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How did you prepare for the role of Pam Ewing?

l'm basically a method actor and I was already 28 years old, so I had life experience to draw upon. Conflict is part of everyone's life and certainly conflict within families and between families has been a ripe subject for centuries. And then the fabulous Larry Hagman made it so accessible!

Victoria Principal as Pam Ewing on 'Dallas'
Victoria Principal as Pam Ewing on 'Dallas'

Your departure from the show after nine years, in 1987, left fans wanting for more. Would you ever play Pam Ewing again?

It was a life-changing and thrilling experience to be chosen to play Pamela Barnes Ewing. I tried my best to bring her to life and portray her for nine years. Sometimes the producers, writers and the actor have a different vision of a show's direction and the character's journey and development... or lack thereof. When the visions are so divergent that the character becomes unrealistic and unrecognizable to the actor, then it is up to the individual actor to decide where the boundaries lie and what actions are necessary to continue to flourish as a person and as an actor. I made that decision for myself. It was not hasty, but rather a two-year process of letting go. I feel that I honorably completed the role of Pamela Barnes Ewing,

Related: Victoria Principal, Now Rescuing Animals on Her California Ranch, Revisits 'Dallas' 40 Years Later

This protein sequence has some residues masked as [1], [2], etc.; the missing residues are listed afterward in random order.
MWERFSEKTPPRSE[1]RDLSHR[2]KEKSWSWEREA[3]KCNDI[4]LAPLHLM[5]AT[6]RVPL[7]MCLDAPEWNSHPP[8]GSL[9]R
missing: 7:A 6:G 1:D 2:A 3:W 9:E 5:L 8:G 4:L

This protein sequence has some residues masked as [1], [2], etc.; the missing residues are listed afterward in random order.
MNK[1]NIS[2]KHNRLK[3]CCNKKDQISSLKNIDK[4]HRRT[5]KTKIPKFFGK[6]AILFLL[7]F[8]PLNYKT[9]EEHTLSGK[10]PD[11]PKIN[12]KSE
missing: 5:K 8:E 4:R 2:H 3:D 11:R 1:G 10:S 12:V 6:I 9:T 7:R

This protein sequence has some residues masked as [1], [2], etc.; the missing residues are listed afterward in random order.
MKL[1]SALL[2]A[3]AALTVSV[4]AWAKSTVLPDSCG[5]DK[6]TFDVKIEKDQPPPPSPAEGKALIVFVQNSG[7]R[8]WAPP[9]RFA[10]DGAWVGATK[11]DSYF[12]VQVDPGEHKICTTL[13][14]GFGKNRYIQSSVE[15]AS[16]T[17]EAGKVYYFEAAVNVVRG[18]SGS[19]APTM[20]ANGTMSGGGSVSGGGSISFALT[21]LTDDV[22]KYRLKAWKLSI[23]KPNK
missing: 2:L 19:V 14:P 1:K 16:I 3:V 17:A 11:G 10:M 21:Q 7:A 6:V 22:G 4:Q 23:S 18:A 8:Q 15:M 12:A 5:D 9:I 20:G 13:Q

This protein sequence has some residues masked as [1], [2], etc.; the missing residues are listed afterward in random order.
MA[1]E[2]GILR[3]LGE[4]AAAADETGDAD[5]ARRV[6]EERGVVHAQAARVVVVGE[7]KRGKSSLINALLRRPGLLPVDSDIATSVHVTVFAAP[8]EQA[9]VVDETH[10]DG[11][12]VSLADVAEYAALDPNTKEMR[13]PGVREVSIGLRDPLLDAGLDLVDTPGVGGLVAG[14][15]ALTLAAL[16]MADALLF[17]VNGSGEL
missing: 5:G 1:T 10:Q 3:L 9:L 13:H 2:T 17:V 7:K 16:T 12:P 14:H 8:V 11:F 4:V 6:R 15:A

When you launched the wildly successful skincare line Principal Secret, you helped create a template widely used today for many celebrities and skincare launches each year. What advice would you give an actor entering the skincare game today?

It was a privilege and great adventure to break out of the "box" that actresses had traditionally been confined to and to pursue another real passion of mine. The care of our amazing skin. I have always had a love and fascination for skincare so founding my own skincare company was a dream come true and a lot of dedicated work. I am gratified and grateful that I was able to help create a path for the next generation of actresses to pursue their passions and express their entrepreneurial abilities. But I think it is very important that I share the following advice: I chose skincare because I loved it. Because I was confident that I would be really good at it. I chose partners that respected my vision and did not restrict my endeavors, but in fact, encouraged and supported them. I did not have a manager telling me what to choose to do or anyone holding out a check to pay me to pursue what they felt was the best choice. I chose what called to me.

So my advice is this: Don't just choose skincare because others have succeeded. There are so many passions to choose from. Choose what fulfills you, the thing that will make you want to work all day and night, the creation that wakes you up in the middle of the night with ideas. The thing that you will love doing. Because if you do that, you will have succeeded.